The outrage directed that the Transportation Security Administration over its use of full-body scanners and “pat downs,” which can be more accurately described as sexual harassment, has been palpable. People are angry, they feel like they are being assaulted and harassed. It doesn’t stop at passengers. And at this point, you have to ask if the actions taken by the TSA, which amounts to invasive security theater, is terrorism itself.

Over at Forbes, Art Carden explains that it’s time for the Transportation Security Administration to be abolished:

For fiscal conservatives, it’s hard to come up with a more wasteful agency than the TSA.  For privacy advocates, eliminating an organization that requires you to choose between a nude body scan or genital groping in order to board a plane should be a no-brainer.

But won’t that compromise safety?  I doubt it.  The airlines have enormous sums of money riding on passenger safety, and the notion that a government bureaucracy has better incentives to provide safe travels than airlines with billions of dollars worth of capital and goodwill on the line strains credibility.  This might be beside the point: in 2003, William Anderson incisively argued that some of the steps that airlines (and passengers) would have needed to take to prevent the 9/11 disaster probably would have been illegal.

Voters trust GOP more than Democrats on 10 major issues

Rasmussen released a poll at the end of last week showing where both political parties stand with voters on 10 issues. The survey shows Republicans leading with voters on all 10, including issues that have been traditionally owned by Democrats such as Education, Healthcare and Social Security.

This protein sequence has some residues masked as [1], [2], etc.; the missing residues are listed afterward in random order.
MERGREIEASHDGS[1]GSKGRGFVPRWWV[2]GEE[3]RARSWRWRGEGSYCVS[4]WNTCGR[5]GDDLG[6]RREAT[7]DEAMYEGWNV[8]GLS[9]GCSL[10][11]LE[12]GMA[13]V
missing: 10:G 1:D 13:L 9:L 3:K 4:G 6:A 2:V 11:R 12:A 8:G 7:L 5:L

Not only do voters trust the GOP on each of the 10 issues below, the crosstabs show that  independent voters, which are the key to the mid-term election, swing overwhelmingly to the GOP on each issue as well.

None of this is good news if you’re a Democrat in a swing district.

Issue Democrats Republicans
Education 40% 41%
Healthcare 40% 48%
Iraq 40% 43%
Economy 39% 47%
Social Security 38% 44%
Ethics 38% 40%
National Security 37% 49%
Afghanistan 36% 43%
Taxes 36% 52%
Immigration 35% 44%

Dan Carlin on Marijuana, China and Iraq

It’s been a long time since I last interviewed Dan Carlin, host of the Hardcore History and Common Sense podcasts. That doesn’t mean that he’s stopped being interesting, however. In this installment, I asked his unique, historically based perspective on China, Iraq, the United States military and marijuana.

 

In your Hardcore History podcast Death Throes of the Republic, you say that there were “perverse incentives” in place that kept Rome in a state of warfare. Having worked in Washington D.C., I have to wonder if the same is true of here. What do you say?

I think that’s going to be a pretty accurate statement in any society where warmaking becomes a regular feature of the system. Once you develop a major societal infrastructure to support such a military establishment, you begin to build up a vast array of interests (both in supplying and providing for such an entity, but also for ways to employ it that would benefit someone). These interests have a way of bending and warping the nation-state’s priorities and interests.  I think that is something that is one of the lessons the writers of Classical Antiquity try to pass on to us.  The people who founded the United States read those authors and understood those lessons, and tried to heed the warnings of the Greek and Roman writers and keep those “perverse incentives”  under control by limiting the growth of a large standing army and by counseling an avoidance of things like “  entangling alliances”   that could drag you into someone else’s wars.